Sometimes both the offer matching and appraisal will be used in a ROFR to establish the purchase price. Terms may include using the lesser of an offer and an appraisal for the purchase price.  Or, if there is no offer and the owner would like to sell, then the appraisal method is used to establish the purchase price.  The important thing is to make it very clear how the purchase price is established to avoid disputes between the owner and potential buyer.

Timelines should be included in the ROFR.  Timelines should be included for:

  • Number of days to provide an offer to the Holder
  • Number of days to establish the purchase price by appraisal
  • Number of days to accept or reject an offer by the Holder
  • Number of days to close the purchase

An additional term to consider is what transfers are exempt from the ROFR.  The owner of the land may want to be able to transfer to their family or spouse without triggering the ROFR.  Therefore, the ROFR should specifically state any transfers that are exempt.  The most common exempt transfers are those transfers to descendants and spouses.

Another important provision is the length of term of the ROFR.  The ROFR should have a limit on its term whether it be a number of years or for the life of the owner.  A ROFR that goes on generation after generation can cause big problems for a future owner because the Holder or their heirs may be difficult to find and/or cooperate.

Consider the following example of a common way in which a ROFR is used.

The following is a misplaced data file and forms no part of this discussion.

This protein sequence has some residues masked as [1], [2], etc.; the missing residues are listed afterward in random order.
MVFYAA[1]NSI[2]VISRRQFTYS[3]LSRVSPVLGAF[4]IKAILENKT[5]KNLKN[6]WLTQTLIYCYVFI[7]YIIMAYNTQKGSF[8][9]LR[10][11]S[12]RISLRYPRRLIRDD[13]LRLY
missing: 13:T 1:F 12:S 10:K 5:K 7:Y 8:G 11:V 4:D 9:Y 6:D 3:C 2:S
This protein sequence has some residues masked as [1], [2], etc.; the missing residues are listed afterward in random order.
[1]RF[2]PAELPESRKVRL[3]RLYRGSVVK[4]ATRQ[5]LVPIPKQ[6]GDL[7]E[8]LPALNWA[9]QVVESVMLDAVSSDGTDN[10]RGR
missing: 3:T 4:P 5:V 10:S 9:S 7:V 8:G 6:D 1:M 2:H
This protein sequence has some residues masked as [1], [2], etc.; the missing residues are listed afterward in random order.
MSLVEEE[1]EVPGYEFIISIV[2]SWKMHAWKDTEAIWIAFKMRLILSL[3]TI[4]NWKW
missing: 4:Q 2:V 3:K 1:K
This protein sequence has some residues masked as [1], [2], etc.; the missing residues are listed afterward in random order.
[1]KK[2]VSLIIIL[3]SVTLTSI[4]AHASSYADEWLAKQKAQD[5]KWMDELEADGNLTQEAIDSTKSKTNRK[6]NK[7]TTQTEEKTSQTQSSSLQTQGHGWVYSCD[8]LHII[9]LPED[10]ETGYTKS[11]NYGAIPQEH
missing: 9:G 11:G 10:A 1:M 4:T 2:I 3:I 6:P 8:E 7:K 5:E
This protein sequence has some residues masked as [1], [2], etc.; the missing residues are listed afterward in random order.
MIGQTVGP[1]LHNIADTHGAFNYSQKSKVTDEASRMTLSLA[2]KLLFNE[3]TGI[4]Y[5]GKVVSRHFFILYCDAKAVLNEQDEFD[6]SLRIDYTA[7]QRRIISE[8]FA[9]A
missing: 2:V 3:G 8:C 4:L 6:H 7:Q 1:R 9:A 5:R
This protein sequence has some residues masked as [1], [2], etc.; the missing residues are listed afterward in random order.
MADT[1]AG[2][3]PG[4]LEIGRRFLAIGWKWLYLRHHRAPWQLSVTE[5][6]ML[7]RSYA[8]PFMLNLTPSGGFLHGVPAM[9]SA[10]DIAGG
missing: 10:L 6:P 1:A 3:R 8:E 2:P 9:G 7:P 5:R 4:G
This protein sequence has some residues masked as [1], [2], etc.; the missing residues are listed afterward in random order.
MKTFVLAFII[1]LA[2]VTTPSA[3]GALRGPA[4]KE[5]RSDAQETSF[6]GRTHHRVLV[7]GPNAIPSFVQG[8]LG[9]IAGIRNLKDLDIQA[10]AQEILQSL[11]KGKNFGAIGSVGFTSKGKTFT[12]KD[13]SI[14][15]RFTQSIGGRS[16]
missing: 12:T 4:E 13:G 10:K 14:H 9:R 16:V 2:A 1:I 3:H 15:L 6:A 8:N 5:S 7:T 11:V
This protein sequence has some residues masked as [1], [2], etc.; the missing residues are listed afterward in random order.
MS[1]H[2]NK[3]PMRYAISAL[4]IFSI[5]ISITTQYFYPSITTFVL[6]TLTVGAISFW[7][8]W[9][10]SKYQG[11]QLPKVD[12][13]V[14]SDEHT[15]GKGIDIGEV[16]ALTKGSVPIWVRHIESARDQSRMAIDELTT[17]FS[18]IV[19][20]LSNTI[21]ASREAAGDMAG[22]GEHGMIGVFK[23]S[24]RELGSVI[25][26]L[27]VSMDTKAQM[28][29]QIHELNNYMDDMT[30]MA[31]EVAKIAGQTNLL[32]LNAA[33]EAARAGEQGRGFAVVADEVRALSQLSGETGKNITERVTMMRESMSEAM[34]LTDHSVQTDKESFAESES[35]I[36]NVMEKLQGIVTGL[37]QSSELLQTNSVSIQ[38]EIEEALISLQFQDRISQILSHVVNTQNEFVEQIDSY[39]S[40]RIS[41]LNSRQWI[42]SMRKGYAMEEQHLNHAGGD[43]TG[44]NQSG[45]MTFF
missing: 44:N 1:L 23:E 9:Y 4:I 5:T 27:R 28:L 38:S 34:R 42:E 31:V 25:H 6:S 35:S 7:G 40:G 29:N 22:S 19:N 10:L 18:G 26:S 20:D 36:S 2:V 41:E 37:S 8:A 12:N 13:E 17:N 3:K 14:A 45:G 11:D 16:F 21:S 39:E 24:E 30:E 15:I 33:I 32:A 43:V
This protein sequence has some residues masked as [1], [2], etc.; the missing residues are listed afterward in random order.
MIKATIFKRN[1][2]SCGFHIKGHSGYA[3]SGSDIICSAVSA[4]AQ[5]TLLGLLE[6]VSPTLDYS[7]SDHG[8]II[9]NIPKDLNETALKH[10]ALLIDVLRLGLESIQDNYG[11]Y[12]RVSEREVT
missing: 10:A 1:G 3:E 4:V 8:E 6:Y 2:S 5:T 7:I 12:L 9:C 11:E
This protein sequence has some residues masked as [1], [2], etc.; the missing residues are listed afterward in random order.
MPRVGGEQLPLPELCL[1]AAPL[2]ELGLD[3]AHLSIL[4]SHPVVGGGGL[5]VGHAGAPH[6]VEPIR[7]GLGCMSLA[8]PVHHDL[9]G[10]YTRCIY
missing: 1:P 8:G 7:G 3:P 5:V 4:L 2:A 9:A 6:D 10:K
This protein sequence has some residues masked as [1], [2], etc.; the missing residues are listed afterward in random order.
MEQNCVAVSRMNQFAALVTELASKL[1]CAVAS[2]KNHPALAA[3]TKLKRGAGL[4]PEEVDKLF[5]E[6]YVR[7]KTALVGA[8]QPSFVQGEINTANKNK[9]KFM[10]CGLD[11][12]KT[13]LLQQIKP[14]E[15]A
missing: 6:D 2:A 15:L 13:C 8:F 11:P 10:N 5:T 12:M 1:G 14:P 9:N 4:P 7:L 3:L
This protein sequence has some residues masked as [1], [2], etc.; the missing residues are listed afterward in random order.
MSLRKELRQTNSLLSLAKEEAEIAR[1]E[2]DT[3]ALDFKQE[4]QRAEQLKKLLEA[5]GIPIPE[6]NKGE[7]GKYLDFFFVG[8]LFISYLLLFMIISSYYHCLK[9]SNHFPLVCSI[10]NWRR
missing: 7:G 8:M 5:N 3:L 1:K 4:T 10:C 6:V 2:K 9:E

Mom and Dad want to gift five acres to their daughter, Jane, so that she can build a house.  Mom and Dad’s only concern is that they do not want the five acres to leave the family because it sits in the middle of their farmland.  Mom and Dad gift the five acres to Jane and enter into a ROFR at the same time.  The ROFR requires Jane to offer Mom and Dad the first chance to buy the five acres before Jane transfers it.  An exception is made that Jane may transfer the land to her children without triggering the ROFR.  The purchase price is established by a three-step appraisal price with the appropriate timelines included.  The ROFR will be in effect for the next 30 years and then will expire.

The ROFR gives Mom and Dad the assurance that Jane will not be able to simply sell the property to someone outside of the family.  Without the ROFR, Mom and Dad may be reluctant to gift the land for fear of Jane transferring the land to someone else.  The ROFR allows Jane to have full ownership of the property and the discretion to build a house as she wishes but also protects Mom and Dad from having an unwanted neighbor.

ROFRs can be effective in real estate transfers, particularly among family members, and in estate planning.  Keep ROFRs in mind the next time you are considering transferring real estate or as you design your estate plan that includes real estate.  A ROFR should be drafted with the assistance of an attorney to be sure that all the important terms and provisions are included, and it is executed and recorded property.  

Posted In: Property
Tags: Right of First Refusal
Comments: 0
Subscribe to RSS - Right of First Refusal